Economic and political models aside, two characteristics were always remembered when someone tried to explain China’s successful growth: predictability and pragmatism, both qualities achieved (and carefully nurtured) since the death of Mao Tse-tung and the rise of the era of reforms.
Despite the obvious barbarity of the Celestial Square massacre in 1989, there is no doubt about Deng Xiaoping’s success in taking over a miserable country and opening it up to the world. China came from an era of political persecution, traumatized by erratic policies that claimed the lives of millions through hunger, surrounded by a hostile neighbor that put its territorial integrity at risk. Deng dared to break away from the Party’s traditional areas and decided to… experiment.
He established free trade zones in the south of the country, intentionally far from the capital to avoid political turbulence; laid the foundation for a one-party system that allowed for the orderly transition of power and collegiate decision-making; carrying out promotions in the public service taking merit and experience as the main criteria; and said that people could dare to dream of wealth.
When he began to lose power and feared a change of course towards the era of ideological purism of the Cultural Revolution, he traveled to the birthplace of his reforms in southern China and signaled the leadership’s support for the opening to continue. And then he left the scene.
Jiang Zemin, Hu Jintao and Xi Jinping followed, in less turbulent transitions than expected. Liberal democracy may even be the best among the worst systems, as some political scientists like to assert anecdotally, but it was the centralization of power in a single party and the commitment to State policies that gave the market the legal security to begin with. putting money into China.
Capital knew who was in charge — and it also knew that these people weren’t going anywhere for some time. Not only that: the political system proved to be surprisingly flexible in adopting whatever was working, regardless of the “red credentials” of a given project or official.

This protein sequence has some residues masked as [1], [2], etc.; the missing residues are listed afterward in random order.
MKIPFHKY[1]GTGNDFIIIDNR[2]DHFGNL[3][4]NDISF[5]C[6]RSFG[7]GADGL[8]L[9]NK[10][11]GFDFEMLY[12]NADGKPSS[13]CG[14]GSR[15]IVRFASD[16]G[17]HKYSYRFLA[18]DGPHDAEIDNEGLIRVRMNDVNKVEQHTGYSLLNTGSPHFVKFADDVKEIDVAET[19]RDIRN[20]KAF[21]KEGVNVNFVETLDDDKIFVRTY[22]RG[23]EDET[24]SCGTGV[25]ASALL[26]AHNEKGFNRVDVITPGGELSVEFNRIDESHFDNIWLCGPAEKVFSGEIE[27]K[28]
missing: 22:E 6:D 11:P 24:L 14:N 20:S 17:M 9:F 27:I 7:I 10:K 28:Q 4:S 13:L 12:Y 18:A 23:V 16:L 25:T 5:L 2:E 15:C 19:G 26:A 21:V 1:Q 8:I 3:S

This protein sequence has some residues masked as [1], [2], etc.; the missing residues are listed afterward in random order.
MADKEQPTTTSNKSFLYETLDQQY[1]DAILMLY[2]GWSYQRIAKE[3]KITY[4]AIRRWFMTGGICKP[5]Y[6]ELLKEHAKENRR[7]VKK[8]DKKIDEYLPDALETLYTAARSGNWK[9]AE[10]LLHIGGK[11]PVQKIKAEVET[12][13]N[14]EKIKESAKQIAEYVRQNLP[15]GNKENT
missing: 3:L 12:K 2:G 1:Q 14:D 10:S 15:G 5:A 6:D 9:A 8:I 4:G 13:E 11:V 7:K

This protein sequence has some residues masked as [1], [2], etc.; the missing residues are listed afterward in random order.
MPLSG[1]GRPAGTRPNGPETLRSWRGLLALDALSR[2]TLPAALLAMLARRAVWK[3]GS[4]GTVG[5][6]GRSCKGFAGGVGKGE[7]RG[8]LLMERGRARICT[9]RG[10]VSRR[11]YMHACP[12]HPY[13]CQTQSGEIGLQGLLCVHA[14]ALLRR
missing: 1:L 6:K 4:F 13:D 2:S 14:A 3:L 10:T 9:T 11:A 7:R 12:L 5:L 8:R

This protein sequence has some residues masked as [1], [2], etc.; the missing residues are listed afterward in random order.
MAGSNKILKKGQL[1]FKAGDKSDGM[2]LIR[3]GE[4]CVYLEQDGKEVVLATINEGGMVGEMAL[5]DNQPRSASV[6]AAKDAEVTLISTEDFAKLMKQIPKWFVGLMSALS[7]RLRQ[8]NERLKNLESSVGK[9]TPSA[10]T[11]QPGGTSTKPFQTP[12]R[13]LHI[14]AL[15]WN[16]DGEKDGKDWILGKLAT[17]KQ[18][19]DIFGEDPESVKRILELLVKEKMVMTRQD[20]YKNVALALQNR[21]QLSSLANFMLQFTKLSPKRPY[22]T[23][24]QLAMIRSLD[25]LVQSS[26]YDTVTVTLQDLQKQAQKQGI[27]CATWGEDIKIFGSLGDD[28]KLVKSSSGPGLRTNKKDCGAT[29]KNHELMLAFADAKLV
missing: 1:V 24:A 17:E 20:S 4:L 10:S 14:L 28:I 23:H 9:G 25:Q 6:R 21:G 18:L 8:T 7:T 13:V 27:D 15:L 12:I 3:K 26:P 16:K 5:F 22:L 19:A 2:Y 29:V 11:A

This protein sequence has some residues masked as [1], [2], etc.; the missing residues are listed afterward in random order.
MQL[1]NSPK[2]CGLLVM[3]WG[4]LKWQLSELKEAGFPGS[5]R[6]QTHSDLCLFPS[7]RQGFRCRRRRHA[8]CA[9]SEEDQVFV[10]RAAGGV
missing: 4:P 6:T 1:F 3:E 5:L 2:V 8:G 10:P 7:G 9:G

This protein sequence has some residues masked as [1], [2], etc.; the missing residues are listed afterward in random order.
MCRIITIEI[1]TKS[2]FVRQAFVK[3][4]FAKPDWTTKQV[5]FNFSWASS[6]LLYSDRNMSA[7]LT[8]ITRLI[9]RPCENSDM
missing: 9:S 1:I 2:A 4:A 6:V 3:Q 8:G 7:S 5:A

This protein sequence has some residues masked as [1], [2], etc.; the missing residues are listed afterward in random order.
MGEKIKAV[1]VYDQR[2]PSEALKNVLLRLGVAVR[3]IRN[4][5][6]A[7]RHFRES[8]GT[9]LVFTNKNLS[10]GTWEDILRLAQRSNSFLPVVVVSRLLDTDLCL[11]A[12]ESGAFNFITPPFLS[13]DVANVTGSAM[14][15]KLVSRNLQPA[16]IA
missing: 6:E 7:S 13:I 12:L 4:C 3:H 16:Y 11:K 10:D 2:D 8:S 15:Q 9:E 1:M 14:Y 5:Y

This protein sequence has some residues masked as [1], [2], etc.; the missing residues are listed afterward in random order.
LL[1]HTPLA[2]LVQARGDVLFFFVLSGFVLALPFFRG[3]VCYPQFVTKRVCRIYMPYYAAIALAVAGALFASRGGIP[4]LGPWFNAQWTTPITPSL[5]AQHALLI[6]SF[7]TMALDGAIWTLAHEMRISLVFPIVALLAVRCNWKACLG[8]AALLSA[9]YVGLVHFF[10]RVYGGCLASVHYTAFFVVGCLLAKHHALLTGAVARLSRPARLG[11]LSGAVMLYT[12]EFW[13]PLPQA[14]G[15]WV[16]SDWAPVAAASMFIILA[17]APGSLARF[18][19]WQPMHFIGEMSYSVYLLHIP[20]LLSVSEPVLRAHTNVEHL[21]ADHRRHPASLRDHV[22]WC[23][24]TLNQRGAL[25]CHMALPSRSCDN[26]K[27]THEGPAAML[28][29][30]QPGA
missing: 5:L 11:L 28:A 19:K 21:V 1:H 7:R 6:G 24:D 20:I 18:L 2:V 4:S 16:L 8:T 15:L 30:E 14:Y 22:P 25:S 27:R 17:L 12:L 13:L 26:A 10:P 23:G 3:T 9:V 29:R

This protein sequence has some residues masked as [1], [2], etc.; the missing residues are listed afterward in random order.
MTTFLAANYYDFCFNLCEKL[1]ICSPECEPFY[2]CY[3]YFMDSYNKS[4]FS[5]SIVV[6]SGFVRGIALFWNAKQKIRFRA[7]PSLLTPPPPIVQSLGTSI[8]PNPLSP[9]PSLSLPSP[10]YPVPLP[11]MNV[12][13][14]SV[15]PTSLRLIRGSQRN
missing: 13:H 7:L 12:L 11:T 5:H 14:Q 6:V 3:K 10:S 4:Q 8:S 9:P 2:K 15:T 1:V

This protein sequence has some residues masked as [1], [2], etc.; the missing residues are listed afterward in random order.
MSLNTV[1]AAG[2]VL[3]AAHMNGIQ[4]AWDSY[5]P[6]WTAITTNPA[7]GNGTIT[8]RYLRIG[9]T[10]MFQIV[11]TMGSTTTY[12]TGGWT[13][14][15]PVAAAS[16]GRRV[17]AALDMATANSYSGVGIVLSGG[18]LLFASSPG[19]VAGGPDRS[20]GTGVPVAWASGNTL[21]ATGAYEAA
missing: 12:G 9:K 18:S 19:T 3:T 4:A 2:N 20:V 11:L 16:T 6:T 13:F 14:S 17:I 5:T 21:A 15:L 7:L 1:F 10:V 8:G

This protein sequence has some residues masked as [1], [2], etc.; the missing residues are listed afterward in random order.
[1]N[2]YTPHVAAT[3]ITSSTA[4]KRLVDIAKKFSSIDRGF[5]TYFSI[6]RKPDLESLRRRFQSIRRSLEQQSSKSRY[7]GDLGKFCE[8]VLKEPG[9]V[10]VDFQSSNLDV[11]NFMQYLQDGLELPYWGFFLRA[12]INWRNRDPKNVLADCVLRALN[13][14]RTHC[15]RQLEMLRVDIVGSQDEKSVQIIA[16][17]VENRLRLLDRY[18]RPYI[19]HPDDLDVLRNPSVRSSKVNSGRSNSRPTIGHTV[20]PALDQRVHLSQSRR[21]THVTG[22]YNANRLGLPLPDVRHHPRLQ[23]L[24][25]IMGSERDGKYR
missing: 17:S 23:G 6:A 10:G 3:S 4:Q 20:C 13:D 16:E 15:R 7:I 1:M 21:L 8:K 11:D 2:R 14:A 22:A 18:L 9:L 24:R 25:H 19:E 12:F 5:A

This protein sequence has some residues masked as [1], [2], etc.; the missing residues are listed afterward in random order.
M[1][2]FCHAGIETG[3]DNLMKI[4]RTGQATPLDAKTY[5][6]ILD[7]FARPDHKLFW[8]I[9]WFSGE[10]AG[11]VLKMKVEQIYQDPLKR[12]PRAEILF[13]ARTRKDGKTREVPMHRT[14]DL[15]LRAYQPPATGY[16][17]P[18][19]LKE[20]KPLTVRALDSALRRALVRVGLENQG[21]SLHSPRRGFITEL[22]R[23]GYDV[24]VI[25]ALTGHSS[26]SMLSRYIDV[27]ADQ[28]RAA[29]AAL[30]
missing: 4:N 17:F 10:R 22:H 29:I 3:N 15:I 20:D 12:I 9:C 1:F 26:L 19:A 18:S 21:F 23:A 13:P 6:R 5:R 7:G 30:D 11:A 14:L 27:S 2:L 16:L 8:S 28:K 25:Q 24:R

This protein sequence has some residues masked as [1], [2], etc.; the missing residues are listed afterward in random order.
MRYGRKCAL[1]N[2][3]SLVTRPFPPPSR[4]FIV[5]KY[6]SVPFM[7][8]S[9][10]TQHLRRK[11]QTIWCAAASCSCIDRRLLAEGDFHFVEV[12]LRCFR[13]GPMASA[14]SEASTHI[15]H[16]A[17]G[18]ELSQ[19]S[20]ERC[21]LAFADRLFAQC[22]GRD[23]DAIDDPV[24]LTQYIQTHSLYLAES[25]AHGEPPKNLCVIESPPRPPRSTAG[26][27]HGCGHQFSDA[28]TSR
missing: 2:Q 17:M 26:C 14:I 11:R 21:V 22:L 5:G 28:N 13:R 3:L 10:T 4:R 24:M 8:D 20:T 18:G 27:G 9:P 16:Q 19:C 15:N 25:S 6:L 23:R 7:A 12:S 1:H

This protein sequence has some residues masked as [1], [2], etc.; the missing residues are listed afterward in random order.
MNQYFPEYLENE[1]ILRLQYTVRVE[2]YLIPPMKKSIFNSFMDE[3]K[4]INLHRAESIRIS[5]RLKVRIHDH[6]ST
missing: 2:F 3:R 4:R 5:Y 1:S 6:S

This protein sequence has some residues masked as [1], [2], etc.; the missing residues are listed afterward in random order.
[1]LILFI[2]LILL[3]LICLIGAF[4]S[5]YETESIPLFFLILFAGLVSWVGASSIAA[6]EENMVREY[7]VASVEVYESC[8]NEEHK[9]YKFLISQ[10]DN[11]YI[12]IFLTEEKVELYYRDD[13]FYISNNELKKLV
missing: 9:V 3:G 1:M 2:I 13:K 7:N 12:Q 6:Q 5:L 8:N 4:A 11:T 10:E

Cut to 2023, when the economy isn’t looking so good, and it looks like we’re in for a reversal of these advances. Last year, there was no transition of power, and the successive persecutions of sectors such as technology, private education and, more recently, consultancies leave doubts about government priorities. Furthermore, now those who occupy the main positions in the communist hierarchy are subject to disappear without further explanation overnight.
These are legitimate reasons for those who have investments in the pipeline to ask themselves: can the money I put here disappear because the government wants it to? Will the person I spoke to and who authorized my business have the same power tomorrow or could they be purged? What if there is a lack of trust and people decide to stop spending?
This week, the Chinese government was encouraged by the results of retail sales and industrial production — the first sector rose 4.6%, the second, 4.5%. With persistent pessimism, any number in the blue helps. But they alone will not reverse the course of an economy that is more technological, without a doubt, but is losing dynamism.
Addressing this problem would require countering policies dear to Xi, starting with transparency in politics. In such a large State, it will also be necessary to increase the productivity of those who work in state-owned companies and fire employees, if necessary, eliminating redundant or inefficient positions.
As the country ages rapidly and the active population does not have time to think about starting a family because they need to earn enough to support themselves, parents and grandparents, the time is approaching to change the social security system as well. Something that, we know well, is never a popular measure.
But Xi has other priorities. On more than one occasion, it has demonstrated that it is willing to sacrifice growth in pursuit of a very personal interpretation of national security. As long as this mentality persists (and it is too powerful for anyone to contradict it), stimulus may provide survival, but it will not solve the economy.
Perhaps we are entering a new Chinese era, where celebrating lean monthly results is the rule rather than the exception. May the world hold on… and adapt.
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